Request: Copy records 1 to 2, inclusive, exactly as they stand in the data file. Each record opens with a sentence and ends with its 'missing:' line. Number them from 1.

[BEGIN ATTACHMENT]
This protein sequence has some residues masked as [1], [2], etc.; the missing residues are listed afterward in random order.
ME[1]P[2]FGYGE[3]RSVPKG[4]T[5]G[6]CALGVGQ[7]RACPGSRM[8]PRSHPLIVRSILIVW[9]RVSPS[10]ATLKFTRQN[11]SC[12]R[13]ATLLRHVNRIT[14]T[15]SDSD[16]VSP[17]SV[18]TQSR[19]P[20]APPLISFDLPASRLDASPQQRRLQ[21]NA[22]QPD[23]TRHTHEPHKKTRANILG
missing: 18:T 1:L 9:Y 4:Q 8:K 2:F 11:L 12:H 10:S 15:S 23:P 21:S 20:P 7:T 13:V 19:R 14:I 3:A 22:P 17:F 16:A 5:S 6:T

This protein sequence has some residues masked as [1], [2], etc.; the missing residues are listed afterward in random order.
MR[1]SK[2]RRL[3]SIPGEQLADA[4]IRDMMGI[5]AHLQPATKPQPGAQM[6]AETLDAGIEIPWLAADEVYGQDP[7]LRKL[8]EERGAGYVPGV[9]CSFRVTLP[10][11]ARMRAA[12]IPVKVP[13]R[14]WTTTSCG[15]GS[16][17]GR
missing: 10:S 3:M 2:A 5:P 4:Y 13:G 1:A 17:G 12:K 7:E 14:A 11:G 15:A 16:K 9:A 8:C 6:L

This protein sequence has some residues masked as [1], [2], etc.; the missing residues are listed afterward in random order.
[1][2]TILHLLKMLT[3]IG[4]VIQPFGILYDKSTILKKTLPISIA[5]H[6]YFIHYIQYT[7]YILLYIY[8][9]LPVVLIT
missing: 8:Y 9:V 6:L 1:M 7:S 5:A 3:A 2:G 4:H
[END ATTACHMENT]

This protein sequence has some residues masked as [1], [2], etc.; the missing residues are listed afterward in random order.
ME[1]P[2]FGYGE[3]RSVPKG[4]T[5]G[6]CALGVGQ[7]RACPGSRM[8]PRSHPLIVRSILIVW[9]RVSPS[10]ATLKFTRQN[11]SC[12]R[13]ATLLRHVNRIT[14]T[15]SDSD[16]VSP[17]SV[18]TQSR[19]P[20]APPLISFDLPASRLDASPQQRRLQ[21]NA[22]QPD[23]TRHTHEPHKKTRANILG
missing: 18:T 1:L 9:Y 4:Q 8:K 2:F 11:L 12:H 10:S 15:S 23:P 21:S 20:P 7:T 13:V 19:R 14:I 3:A 22:P 17:F 16:A 5:S 6:T

This protein sequence has some residues masked as [1], [2], etc.; the missing residues are listed afterward in random order.
MR[1]SK[2]RRL[3]SIPGEQLADA[4]IRDMMGI[5]AHLQPATKPQPGAQM[6]AETLDAGIEIPWLAADEVYGQDP[7]LRKL[8]EERGAGYVPGV[9]CSFRVTLP[10][11]ARMRAA[12]IPVKVP[13]R[14]WTTTSCG[15]GS[16][17]GR
missing: 10:S 3:M 2:A 5:P 4:Y 13:G 1:A 17:G 12:K 7:E 14:A 11:G 15:A 16:K 9:A 8:C 6:L